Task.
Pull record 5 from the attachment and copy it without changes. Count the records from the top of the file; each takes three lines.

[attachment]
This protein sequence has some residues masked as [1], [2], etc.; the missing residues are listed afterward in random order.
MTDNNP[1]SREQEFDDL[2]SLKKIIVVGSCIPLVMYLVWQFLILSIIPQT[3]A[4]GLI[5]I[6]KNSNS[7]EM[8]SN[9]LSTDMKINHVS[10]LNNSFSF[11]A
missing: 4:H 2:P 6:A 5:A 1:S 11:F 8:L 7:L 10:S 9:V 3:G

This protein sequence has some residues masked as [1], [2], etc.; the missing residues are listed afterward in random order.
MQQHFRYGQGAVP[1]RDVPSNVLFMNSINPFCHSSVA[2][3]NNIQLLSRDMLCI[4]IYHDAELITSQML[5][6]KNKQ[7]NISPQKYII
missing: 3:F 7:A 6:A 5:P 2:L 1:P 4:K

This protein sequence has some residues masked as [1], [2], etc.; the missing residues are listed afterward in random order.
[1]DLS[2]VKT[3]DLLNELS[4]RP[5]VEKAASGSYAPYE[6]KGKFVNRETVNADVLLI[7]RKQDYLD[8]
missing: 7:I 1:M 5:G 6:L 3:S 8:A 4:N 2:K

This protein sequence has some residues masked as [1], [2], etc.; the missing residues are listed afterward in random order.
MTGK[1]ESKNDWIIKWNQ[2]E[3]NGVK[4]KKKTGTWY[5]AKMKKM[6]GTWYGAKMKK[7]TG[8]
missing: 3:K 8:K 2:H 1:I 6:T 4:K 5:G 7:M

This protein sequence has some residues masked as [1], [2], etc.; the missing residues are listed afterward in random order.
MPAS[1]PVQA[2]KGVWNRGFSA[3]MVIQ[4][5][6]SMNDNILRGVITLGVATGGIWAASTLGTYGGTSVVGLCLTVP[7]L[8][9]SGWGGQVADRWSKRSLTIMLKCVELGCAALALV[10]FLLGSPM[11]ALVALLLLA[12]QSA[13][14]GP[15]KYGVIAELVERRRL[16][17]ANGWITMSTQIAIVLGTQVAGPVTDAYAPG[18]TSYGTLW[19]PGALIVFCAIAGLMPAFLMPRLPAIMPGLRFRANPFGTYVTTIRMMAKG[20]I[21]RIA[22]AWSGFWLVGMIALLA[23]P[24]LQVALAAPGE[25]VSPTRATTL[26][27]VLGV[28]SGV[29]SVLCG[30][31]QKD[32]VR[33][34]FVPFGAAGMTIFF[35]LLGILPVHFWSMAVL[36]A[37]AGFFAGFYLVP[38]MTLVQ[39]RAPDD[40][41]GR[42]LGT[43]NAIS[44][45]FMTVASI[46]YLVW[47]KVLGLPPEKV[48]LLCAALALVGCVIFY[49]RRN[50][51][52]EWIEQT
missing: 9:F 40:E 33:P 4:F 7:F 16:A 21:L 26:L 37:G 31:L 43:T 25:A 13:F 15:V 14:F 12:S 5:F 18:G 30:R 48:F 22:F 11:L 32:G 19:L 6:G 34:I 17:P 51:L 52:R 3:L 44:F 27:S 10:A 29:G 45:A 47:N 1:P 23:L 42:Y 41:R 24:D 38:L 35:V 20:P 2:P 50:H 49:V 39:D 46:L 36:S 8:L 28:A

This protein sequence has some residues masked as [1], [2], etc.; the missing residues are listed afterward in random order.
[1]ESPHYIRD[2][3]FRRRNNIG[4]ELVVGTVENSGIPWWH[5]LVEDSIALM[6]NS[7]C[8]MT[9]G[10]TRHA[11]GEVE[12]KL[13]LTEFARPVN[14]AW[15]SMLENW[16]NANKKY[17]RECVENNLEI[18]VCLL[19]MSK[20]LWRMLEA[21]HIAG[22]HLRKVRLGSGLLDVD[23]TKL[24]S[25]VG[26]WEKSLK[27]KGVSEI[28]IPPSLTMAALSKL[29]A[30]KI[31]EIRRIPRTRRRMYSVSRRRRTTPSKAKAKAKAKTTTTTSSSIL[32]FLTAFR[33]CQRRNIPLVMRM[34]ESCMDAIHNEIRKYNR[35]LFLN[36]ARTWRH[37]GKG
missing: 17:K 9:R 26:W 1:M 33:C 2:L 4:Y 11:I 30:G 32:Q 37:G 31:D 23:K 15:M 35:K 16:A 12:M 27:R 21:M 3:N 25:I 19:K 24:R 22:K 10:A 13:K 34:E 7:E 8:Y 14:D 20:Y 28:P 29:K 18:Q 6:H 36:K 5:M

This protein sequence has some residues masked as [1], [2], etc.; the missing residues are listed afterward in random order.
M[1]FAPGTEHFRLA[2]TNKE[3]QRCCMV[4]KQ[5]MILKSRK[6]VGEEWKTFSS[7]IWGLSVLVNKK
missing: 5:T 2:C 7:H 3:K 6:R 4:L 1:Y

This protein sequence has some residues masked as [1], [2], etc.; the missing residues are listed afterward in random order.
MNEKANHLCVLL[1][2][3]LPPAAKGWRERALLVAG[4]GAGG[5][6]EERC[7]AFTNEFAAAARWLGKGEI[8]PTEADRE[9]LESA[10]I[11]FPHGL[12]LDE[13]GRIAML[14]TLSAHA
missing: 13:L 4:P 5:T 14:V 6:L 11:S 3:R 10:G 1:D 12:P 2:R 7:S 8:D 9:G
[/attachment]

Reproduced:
This protein sequence has some residues masked as [1], [2], etc.; the missing residues are listed afterward in random order.
MPAS[1]PVQA[2]KGVWNRGFSA[3]MVIQ[4][5][6]SMNDNILRGVITLGVATGGIWAASTLGTYGGTSVVGLCLTVP[7]L[8][9]SGWGGQVADRWSKRSLTIMLKCVELGCAALALV[10]FLLGSPM[11]ALVALLLLA[12]QSA[13][14]GP[15]KYGVIAELVERRRL[16][17]ANGWITMSTQIAIVLGTQVAGPVTDAYAPG[18]TSYGTLW[19]PGALIVFCAIAGLMPAFLMPRLPAIMPGLRFRANPFGTYVTTIRMMAKG[20]I[21]RIA[22]AWSGFWLVGMIALLA[23]P[24]LQVALAAPGE[25]VSPTRATTL[26][27]VLGV[28]SGV[29]SVLCG[30][31]QKD[32]VR[33][34]FVPFGAAGMTIFF[35]LLGILPVHFWSMAVL[36]A[37]AGFFAGFYLVP[38]MTLVQ[39]RAPDD[40][41]GR[42]LGT[43]NAIS[44][45]FMTVASI[46]YLVW[47]KVLGLPPEKV[48]LLCAALALVGCVIFY[49]RRN[50][51][52]EWIEQT
missing: 9:F 40:E 33:P 4:F 7:F 16:A 21:L 26:L 37:G 31:L 43:T 25:A 13:F 15:V 14:F 12:S 5:F 18:G 30:R 48:F 22:F 11:L 32:G 19:L 6:G 34:I 17:P 51:L 52:R 3:L 44:F 27:S 10:A 29:G 45:A 47:N 1:P 23:L 42:Y 41:R 24:D 38:L 35:V 20:P 2:P 50:H 49:V 39:D 46:L 36:S 8:L 28:A